“We have a public health concern.”
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Last month, Canada’s National Advisory Committee on Immunization (NACI) recommended Canadians who are at high risk of getting monkey pox – not just those who have been infected – get a vaccine.
Anyone at high risk of being exposed to a probable or confirmed case of monkey pox, or who has visited an environment where the virus is transmitted, should receive one dose of the Imvamune vaccine, the NACI said.
The NACI also said that vaccines can be offered to those who are immunocompromised, pregnant or breastfeeding, or children and adolescents if they have a higher risk of exposure.
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Imvamune, commonly used to treat smallpox, has been approved by Health Canada to treat monkey smallpox.
Ideally, those who have been exposed to this virus should receive their vaccine within four days of exposure, said Canada’s Chief of Health, Dr. Theresa Tam, June 10th.
Quebec has been vaccinating close contacts of confirmed or suspected cases of monkey pox since late May, and has inoculated thousands since then.
In Toronto, the city has hosted local clinics offering the Imvamune vaccine to vulnerable people. Pr. On July 4, close to 6,000 vulnerable people had received a shot since June 30.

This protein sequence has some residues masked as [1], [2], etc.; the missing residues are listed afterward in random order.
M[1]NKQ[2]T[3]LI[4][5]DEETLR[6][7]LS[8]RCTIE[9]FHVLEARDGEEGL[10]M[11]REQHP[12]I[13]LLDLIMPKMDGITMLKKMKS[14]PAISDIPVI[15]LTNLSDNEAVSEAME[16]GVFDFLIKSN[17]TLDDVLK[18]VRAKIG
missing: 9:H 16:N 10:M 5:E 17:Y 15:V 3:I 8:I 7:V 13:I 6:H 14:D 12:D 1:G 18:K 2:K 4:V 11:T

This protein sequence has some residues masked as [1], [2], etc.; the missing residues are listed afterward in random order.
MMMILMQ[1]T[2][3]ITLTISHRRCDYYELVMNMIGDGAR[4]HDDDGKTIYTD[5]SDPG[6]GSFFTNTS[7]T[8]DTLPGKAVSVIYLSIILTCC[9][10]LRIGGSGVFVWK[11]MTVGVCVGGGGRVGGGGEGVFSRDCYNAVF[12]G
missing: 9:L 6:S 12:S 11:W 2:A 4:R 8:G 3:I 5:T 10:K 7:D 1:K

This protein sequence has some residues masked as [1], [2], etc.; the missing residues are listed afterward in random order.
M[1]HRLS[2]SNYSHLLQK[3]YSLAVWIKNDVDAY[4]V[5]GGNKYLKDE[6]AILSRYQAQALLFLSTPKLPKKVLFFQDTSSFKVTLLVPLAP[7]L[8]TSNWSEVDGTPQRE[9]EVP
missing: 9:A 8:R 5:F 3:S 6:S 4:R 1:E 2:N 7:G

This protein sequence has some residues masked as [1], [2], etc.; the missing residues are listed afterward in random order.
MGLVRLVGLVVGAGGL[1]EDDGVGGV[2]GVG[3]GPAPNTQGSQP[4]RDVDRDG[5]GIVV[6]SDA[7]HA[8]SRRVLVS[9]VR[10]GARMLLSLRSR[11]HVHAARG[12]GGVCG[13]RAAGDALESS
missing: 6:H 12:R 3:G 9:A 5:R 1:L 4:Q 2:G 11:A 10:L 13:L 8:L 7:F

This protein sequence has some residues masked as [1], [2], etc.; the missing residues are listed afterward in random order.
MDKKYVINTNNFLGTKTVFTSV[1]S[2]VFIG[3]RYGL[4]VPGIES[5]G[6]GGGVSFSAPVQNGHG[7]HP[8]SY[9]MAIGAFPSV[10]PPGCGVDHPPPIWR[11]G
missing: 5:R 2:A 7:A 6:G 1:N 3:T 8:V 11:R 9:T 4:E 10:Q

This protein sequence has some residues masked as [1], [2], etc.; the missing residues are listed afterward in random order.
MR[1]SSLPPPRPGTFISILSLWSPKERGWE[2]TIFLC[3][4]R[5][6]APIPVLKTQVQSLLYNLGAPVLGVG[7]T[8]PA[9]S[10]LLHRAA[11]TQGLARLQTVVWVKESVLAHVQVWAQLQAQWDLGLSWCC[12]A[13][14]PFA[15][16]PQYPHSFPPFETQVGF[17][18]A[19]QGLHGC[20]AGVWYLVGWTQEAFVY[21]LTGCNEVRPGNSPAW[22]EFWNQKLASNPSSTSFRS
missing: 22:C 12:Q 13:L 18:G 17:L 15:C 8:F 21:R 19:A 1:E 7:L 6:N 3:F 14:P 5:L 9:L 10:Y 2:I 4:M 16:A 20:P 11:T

Meanwhile, Vancouver Coastal Health is opening more monkey pox vaccine clinics, increasing access for those 18 and older who are transgender or belonging to the LGBTQ2 community and who meet additional high-risk criteria.
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To date, officials have said mass vaccination for the general population is not necessary. The unusual spread of monkey pox has primarily circulated in men who have sex with men, but the characteristics of the virus do not limit it to one group, experts say. Ontario registered its first case of monkey pox in a female Thursday.
Those at risk may include those who have close contact with an infected person, be it healthcare professionals or family members, Elsayed said.
But with monkey pox spreading globally, other countries are also vaccinating risk groups, putting demand on supply and straining resources, Vinh said.
“We must also remember that because there are limited supplies, we must first focus on the most vulnerable groups in the same way that we did when we had a limited supply of the COVID vaccine and we targeted the elderly,” he said. .
“What we need to do is use the vaccine wisely.”
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“With COVID, we have used a kind of throw-away kitchen-washing approach, where we hit COVID so hard that we have actually caused damage to our health system by ignoring other health components. We have staff shortages. We have cancer diagnoses that are delayed,” he said. he.
“Just target the highest risk groups, which are men who have sex with men, health professionals … maybe family members, that would be the people I would vaccinate. I would not vaccinate the general population at all, as we do with COVID . “
Aside from vaccination, public health practices such as distancing, hand washing and masking, which Canadians learned to handle COVID-19, can also be applied to monkey cups, Elsayed added.
“The most important thing is to educate people to say that you should avoid contact with people who are potentially high risk, or people who may have symptoms that are compatible with monkey pox,” he said.
“A lot of it has to do with education – you can advise people on what to do, but you can’t control what people do.”
– with files from Teresa Wright.